- The Washington Times - Thursday, March 14, 2002

A Super Bowl in Landover or New Jersey, the now-infamous "tuck" rule, pumped-in crowd noise and unsportsmanlike conduct will be some of the topics on the agenda at the NFL's annual spring meeting next week in Orlando, Fla.

Commissioner Paul Tagliabue has been pushing for consideration of a cold-weather Super Bowl since the September 11 terrorist attacks on Washington and New York, but NFL senior vice president Joe Browne said the idea likely won't be voted on in Orlando. Neither FedEx Field nor Giants Stadium is eligible to play host to the title game because their average late January temperatures are below 50 degrees.

"The Patriots-Raiders game has made cold weather games in vogue," Browne allowed.

That was also the playoff game in which New England quarterback Tom Brady's critical, supposed fumble was determined to have been an incomplete pass because of the "tuck" rule. The Patriots kept the ball and went on to win the Super Bowl.

"It's a very bright line … we're talking about whether it should be modified," said Tampa Bay general manager Rich McKay, co-chairman of the NFL's eight-man competition committee. "The rule says that the ball must be completely tucked into the body and then come out in order to lose possession. But what about when the quarterback's motion is stopped and he's pulling the ball back in? Could that be a fumble?"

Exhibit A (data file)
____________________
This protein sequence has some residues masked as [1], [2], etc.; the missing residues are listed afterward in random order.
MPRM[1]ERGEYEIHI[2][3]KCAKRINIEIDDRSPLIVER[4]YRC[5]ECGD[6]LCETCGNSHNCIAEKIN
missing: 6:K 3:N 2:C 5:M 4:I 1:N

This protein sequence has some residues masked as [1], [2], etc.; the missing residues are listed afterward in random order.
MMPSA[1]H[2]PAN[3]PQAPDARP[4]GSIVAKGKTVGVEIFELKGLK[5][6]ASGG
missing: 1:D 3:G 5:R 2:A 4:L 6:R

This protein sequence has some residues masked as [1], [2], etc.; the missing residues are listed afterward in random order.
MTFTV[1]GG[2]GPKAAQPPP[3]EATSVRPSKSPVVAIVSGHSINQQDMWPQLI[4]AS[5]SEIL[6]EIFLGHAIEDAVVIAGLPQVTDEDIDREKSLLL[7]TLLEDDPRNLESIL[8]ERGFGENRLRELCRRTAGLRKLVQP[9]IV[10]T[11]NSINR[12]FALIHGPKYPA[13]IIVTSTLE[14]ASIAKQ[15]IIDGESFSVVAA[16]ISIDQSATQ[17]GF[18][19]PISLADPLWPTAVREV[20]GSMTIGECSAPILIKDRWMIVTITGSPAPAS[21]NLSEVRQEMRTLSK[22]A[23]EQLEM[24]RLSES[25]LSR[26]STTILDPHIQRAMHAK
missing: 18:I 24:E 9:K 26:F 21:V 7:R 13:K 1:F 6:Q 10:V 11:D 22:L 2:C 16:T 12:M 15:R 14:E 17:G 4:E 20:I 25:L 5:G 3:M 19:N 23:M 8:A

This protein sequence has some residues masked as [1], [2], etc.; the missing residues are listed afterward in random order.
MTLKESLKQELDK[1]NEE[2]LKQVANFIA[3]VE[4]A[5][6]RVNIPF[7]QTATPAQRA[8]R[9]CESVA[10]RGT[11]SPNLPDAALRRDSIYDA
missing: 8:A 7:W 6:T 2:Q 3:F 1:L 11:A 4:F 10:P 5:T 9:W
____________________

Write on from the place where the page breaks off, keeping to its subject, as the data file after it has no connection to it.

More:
McKay's committee also will re-emphasize to owners, GMs and coaches its desire to eliminate most chop blocks, hits on "defenseless" players and the playing of music or artificial crowd noise when a visiting team has the ball and the clock is running. The competition committee also hopes to clarify when a quarterback can ground the ball without being penalized. However, compared to some March meetings when there were major fights over such issues as instant replay, this one figures to be on the quiet side.

"The game's in pretty good shape," McKay said, noting that scoring (40.4 points per game last season) and the number of plays (152.9) both remained above the desired averages while penalties and quarterback injuries declined substantially and the number of games decided by a touchdown or less (48 percent) was the highest since 1993.

Games also took a few seconds less to play last season than in 2000, averaging just under 3:05. And McKay noted that only two teams (Oakland in 2001 and Jacksonville in 1999) repeated their division titles during the past three seasons.

"The competitive balance is obviously pretty good," McKay said.

Browne also said he expects the 2002 schedule which could be tweaked during the year to provide for better late-season national television matchups and which could well include prime-time playoff games for a second straight year to be released in late March.

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